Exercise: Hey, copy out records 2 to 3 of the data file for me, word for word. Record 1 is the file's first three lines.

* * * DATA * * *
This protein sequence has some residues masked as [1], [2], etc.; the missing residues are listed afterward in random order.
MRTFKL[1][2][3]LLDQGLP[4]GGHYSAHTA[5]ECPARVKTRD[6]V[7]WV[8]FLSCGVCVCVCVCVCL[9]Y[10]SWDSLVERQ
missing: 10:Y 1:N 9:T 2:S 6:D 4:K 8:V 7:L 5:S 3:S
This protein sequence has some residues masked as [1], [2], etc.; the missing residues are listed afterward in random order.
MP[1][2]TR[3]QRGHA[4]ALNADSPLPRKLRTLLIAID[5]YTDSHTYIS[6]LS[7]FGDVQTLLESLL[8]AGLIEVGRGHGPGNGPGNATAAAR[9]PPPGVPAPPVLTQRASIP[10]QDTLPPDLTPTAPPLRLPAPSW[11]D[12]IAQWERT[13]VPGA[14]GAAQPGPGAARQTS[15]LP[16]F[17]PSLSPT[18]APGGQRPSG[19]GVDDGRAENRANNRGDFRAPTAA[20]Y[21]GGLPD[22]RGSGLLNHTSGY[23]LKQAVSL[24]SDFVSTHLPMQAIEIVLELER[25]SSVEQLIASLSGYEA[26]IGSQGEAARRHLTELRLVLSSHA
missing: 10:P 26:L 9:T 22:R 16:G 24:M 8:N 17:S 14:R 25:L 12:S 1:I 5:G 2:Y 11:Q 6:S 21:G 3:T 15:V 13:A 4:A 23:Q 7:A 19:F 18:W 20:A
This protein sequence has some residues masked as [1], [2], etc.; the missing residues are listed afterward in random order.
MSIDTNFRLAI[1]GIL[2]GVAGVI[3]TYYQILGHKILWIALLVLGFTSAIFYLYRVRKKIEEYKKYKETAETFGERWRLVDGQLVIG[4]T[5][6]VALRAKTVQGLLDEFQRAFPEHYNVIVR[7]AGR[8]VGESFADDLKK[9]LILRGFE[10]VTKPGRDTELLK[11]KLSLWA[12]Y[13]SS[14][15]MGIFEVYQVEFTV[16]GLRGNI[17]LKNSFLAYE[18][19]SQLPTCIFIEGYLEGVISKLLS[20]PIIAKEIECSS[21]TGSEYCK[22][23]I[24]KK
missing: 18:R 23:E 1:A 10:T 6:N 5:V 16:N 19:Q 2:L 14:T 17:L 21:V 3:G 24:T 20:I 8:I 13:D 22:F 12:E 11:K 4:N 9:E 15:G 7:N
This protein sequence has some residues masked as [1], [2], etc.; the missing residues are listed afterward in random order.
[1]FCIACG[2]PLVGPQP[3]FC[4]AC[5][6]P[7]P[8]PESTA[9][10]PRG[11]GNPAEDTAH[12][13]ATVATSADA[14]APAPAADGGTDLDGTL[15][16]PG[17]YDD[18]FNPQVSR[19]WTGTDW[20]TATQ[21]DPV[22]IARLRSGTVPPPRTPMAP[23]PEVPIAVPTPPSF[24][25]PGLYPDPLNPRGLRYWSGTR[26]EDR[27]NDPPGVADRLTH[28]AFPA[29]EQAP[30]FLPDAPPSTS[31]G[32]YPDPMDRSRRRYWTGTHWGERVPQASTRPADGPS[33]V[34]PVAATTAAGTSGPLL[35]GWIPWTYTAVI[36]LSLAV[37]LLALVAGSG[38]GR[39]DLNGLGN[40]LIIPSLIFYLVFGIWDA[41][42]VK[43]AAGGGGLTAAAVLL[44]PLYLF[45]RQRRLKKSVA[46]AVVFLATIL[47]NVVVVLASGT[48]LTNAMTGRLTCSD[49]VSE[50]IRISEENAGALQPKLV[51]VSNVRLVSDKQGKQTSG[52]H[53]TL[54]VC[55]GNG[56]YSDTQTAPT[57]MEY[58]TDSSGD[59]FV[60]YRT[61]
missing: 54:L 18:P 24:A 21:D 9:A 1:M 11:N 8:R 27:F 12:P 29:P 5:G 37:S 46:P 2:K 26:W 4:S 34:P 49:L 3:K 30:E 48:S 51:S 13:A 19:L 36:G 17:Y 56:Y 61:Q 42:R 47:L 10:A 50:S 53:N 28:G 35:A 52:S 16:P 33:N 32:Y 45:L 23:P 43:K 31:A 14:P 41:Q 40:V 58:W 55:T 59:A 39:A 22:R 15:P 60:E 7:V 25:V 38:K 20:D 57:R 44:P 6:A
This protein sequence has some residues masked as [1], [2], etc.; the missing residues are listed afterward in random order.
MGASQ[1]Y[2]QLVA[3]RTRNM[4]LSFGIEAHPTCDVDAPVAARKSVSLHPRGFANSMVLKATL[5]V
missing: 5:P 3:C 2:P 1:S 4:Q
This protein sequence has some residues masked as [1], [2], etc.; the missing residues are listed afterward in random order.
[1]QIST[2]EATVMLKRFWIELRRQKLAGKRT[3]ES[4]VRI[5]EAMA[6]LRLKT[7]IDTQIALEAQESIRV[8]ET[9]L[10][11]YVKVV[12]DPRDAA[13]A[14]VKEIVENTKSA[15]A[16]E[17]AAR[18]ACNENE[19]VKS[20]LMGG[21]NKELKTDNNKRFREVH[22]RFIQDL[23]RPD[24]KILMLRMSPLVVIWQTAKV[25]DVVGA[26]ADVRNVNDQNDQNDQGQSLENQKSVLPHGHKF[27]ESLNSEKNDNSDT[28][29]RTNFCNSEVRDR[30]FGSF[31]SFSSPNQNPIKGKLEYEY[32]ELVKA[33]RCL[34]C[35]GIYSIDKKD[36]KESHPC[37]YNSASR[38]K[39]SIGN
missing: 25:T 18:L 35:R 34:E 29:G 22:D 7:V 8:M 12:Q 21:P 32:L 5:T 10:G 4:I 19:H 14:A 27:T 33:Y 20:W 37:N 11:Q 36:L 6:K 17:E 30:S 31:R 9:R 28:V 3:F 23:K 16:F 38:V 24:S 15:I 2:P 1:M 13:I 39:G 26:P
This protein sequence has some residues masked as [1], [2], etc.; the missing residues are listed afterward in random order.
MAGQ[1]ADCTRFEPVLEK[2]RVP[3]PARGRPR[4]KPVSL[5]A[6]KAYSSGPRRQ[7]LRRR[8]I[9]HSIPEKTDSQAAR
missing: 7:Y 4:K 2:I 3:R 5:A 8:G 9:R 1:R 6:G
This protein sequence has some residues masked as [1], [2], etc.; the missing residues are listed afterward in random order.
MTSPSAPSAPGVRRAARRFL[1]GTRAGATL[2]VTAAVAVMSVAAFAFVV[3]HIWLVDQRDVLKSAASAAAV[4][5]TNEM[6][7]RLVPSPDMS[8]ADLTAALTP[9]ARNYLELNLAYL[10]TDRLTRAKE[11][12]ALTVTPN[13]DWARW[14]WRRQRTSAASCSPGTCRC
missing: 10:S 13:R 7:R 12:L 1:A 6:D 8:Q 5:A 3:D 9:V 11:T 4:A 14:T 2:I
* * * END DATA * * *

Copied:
This protein sequence has some residues masked as [1], [2], etc.; the missing residues are listed afterward in random order.
MP[1][2]TR[3]QRGHA[4]ALNADSPLPRKLRTLLIAID[5]YTDSHTYIS[6]LS[7]FGDVQTLLESLL[8]AGLIEVGRGHGPGNGPGNATAAAR[9]PPPGVPAPPVLTQRASIP[10]QDTLPPDLTPTAPPLRLPAPSW[11]D[12]IAQWERT[13]VPGA[14]GAAQPGPGAARQTS[15]LP[16]F[17]PSLSPT[18]APGGQRPSG[19]GVDDGRAENRANNRGDFRAPTAA[20]Y[21]GGLPD[22]RGSGLLNHTSGY[23]LKQAVSL[24]SDFVSTHLPMQAIEIVLELER[25]SSVEQLIASLSGYEA[26]IGSQGEAARRHLTELRLVLSSHA
missing: 10:P 26:L 9:T 22:R 16:G 24:M 8:N 17:S 14:R 25:L 12:S 1:I 5:G 2:Y 11:Q 6:S 21:G 3:T 15:V 13:A 4:A 23:Q 7:A 19:F 18:W 20:A
This protein sequence has some residues masked as [1], [2], etc.; the missing residues are listed afterward in random order.
MSIDTNFRLAI[1]GIL[2]GVAGVI[3]TYYQILGHKILWIALLVLGFTSAIFYLYRVRKKIEEYKKYKETAETFGERWRLVDGQLVIG[4]T[5][6]VALRAKTVQGLLDEFQRAFPEHYNVIVR[7]AGR[8]VGESFADDLKK[9]LILRGFE[10]VTKPGRDTELLK[11]KLSLWA[12]Y[13]SS[14][15]MGIFEVYQVEFTV[16]GLRGNI[17]LKNSFLAYE[18][19]SQLPTCIFIEGYLEGVISKLLS[20]PIIAKEIECSS[21]TGSEYCK[22][23]I[24]KK
missing: 18:R 23:E 1:A 10:T 6:N 5:V 16:N 19:Q 2:L 14:T 17:L 21:V 3:G 24:T 20:I 8:I 13:D 22:F 12:E 11:K 4:N 9:E 15:G 7:N